British Prime Minister Rishi Sunak cancelled part of a high-speed rail project on Wednesday, ending weeks of uncertainty and provoking anger in his Conservative Party as he sought to reinvent his premiership as one of tough decisions and action.
With the governing Conservatives badly lagging the opposition Labour Party in polls before an election expected next year, Sunak and his team say he is a politician willing to take long-term “tough decisions” to make people better off.
But his flagship “tough decision” to stop the construction of the HS2 high speed rail line to Manchester in his closing speech at the party’s annual conference in that city drew widespread criticism.
Ending days of speculation over the second phase of the project, he told his party: “I’m ending this long-running saga. I am cancelling the rest of the HS2 project. And in its place we will reinvest every single penny – 36 billion pounds – in hundreds of new transport projects in the north and the midlands, across the country.”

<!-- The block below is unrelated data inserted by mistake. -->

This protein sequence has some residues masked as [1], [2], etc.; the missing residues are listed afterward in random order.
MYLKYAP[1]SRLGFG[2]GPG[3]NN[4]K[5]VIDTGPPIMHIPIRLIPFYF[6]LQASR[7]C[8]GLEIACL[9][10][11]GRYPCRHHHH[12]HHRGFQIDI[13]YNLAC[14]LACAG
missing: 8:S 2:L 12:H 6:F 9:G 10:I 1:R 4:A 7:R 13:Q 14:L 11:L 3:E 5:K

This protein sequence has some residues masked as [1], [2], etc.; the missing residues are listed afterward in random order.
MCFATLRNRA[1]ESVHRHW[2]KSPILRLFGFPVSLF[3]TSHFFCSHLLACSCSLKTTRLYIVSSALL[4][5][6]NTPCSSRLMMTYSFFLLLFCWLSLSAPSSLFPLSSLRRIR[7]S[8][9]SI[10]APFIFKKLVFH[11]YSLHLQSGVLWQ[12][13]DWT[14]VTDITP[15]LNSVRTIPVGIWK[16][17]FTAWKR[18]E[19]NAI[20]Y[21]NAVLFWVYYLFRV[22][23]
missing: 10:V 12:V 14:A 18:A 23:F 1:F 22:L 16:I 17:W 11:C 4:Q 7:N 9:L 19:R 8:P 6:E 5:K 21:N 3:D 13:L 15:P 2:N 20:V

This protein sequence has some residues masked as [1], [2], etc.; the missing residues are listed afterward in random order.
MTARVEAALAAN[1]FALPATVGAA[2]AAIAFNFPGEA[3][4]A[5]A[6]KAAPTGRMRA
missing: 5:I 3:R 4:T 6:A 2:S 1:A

To applause from a packed conference hall, Sunak told those who first backed the project years ago that the circumstances in Britain had changed.
“Hs2 is the ultimate example of the old consensus,” he said, pressing his message that he was the man to change what he described as 30 years of an inefficient “political status quo”.
Businesses have invested heavily to start construction and some Conservatives, particularly a regional mayor and party favourite in central England, are big supporters of the scheme.